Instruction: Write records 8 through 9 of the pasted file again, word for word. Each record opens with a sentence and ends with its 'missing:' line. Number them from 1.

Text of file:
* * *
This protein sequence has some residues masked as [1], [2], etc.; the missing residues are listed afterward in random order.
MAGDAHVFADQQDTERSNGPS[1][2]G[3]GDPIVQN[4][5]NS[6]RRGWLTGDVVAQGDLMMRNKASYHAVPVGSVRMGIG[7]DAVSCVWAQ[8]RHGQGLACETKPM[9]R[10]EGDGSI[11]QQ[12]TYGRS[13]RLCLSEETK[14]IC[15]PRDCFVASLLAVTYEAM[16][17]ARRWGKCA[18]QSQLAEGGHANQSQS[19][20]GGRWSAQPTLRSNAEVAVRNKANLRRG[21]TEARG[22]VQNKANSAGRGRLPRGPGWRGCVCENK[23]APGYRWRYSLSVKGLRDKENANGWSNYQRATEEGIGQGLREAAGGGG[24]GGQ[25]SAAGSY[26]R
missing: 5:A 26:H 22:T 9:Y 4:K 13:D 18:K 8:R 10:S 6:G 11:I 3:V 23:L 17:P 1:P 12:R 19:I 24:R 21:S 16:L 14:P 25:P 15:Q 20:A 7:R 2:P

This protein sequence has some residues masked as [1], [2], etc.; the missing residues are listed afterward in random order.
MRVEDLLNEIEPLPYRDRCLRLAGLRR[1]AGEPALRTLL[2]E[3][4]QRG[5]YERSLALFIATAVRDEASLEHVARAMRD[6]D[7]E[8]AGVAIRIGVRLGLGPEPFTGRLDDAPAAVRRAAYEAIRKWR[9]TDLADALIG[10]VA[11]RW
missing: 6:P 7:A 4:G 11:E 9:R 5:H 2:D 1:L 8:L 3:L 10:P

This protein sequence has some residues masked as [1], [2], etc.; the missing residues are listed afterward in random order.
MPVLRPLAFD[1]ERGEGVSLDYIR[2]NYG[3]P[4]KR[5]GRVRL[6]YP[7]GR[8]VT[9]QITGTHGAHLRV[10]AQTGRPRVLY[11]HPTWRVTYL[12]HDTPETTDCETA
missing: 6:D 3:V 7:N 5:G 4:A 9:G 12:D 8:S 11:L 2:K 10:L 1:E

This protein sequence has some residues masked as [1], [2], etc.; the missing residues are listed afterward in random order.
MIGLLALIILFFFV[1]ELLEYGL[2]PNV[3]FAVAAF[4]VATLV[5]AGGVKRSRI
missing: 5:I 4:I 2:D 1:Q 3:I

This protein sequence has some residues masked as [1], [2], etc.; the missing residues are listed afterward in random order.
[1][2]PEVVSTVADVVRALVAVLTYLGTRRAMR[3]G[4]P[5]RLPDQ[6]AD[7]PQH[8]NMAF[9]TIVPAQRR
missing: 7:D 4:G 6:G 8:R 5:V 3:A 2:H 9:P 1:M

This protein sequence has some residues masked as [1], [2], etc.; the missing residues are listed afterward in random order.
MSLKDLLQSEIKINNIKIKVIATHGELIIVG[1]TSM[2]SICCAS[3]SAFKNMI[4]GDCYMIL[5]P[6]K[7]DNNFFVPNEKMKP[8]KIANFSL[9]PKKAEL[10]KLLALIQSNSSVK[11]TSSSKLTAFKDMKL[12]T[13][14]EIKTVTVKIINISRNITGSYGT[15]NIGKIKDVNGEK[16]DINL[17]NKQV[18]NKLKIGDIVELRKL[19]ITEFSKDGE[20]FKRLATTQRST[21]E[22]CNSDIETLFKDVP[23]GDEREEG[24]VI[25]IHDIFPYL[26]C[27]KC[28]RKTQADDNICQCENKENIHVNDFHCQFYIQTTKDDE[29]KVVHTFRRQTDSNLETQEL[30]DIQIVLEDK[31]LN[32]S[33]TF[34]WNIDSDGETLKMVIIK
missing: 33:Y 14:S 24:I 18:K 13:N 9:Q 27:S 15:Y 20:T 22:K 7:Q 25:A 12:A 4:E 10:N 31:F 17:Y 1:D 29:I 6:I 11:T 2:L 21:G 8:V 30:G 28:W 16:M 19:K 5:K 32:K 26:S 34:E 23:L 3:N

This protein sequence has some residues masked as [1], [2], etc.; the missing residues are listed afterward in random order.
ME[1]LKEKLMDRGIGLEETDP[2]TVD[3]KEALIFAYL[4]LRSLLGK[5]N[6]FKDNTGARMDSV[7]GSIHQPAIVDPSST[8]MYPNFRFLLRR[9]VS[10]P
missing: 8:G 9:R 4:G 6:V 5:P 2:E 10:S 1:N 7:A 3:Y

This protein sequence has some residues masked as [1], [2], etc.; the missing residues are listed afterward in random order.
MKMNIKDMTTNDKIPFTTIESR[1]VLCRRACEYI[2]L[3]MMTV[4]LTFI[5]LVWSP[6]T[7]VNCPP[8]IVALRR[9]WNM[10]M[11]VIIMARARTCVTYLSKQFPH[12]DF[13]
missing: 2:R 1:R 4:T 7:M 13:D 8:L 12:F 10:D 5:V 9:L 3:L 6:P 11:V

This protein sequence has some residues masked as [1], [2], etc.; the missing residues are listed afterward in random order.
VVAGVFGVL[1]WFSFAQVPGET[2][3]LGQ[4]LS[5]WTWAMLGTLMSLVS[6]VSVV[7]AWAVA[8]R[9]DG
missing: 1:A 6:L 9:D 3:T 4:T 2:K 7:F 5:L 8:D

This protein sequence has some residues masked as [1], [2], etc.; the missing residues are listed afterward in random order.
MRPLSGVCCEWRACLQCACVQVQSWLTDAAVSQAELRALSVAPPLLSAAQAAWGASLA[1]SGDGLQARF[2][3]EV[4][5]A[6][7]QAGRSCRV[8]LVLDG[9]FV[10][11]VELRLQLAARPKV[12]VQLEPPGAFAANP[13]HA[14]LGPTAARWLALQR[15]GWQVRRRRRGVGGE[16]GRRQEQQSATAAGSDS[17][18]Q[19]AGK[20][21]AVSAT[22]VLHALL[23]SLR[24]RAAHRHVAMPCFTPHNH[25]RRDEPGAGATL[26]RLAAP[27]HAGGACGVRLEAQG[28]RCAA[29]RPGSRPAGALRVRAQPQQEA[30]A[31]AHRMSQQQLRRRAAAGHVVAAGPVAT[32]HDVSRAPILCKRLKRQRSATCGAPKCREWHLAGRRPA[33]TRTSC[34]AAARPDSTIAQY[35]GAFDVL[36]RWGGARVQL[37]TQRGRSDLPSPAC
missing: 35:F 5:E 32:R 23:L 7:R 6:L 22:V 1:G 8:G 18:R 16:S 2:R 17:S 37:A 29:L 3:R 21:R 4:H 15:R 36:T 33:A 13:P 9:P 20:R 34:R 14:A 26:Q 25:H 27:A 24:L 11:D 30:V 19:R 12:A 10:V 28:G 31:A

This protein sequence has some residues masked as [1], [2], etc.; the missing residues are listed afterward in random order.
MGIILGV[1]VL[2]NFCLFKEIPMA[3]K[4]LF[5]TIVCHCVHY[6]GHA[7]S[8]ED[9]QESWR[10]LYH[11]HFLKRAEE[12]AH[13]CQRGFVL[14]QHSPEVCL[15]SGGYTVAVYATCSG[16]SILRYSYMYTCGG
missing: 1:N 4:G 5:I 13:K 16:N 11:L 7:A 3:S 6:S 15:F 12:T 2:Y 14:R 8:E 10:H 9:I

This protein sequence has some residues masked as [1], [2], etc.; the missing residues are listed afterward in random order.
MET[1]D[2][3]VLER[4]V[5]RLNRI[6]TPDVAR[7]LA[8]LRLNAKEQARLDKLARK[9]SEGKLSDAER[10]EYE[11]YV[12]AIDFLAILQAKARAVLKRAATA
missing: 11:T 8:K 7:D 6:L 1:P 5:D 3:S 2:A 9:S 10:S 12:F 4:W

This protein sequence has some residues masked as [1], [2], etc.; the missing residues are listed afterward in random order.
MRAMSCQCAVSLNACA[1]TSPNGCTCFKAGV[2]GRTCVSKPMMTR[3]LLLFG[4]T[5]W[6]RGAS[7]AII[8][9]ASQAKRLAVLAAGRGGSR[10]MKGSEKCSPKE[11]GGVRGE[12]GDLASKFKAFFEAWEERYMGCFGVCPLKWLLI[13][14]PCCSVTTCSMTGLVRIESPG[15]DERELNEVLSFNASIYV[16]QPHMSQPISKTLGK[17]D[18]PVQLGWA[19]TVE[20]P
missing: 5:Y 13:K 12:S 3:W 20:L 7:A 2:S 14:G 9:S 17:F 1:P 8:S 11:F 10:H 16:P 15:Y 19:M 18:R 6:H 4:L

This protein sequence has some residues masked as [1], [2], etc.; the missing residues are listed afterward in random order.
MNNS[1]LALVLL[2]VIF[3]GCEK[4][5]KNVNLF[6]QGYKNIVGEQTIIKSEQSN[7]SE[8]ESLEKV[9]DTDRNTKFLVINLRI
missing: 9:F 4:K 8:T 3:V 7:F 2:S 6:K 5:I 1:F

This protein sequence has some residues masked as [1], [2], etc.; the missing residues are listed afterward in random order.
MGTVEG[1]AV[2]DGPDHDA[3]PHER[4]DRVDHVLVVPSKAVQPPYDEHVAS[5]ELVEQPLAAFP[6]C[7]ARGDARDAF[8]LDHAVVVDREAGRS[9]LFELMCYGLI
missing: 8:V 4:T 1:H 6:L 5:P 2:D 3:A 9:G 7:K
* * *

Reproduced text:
This protein sequence has some residues masked as [1], [2], etc.; the missing residues are listed afterward in random order.
MKMNIKDMTTNDKIPFTTIESR[1]VLCRRACEYI[2]L[3]MMTV[4]LTFI[5]LVWSP[6]T[7]VNCPP[8]IVALRR[9]WNM[10]M[11]VIIMARARTCVTYLSKQFPH[12]DF[13]
missing: 2:R 1:R 4:T 7:M 13:D 8:L 12:F 10:D 5:V 9:L 3:L 6:P 11:V

This protein sequence has some residues masked as [1], [2], etc.; the missing residues are listed afterward in random order.
VVAGVFGVL[1]WFSFAQVPGET[2][3]LGQ[4]LS[5]WTWAMLGTLMSLVS[6]VSVV[7]AWAVA[8]R[9]DG
missing: 1:A 6:L 9:D 3:T 4:T 2:K 7:F 5:L 8:D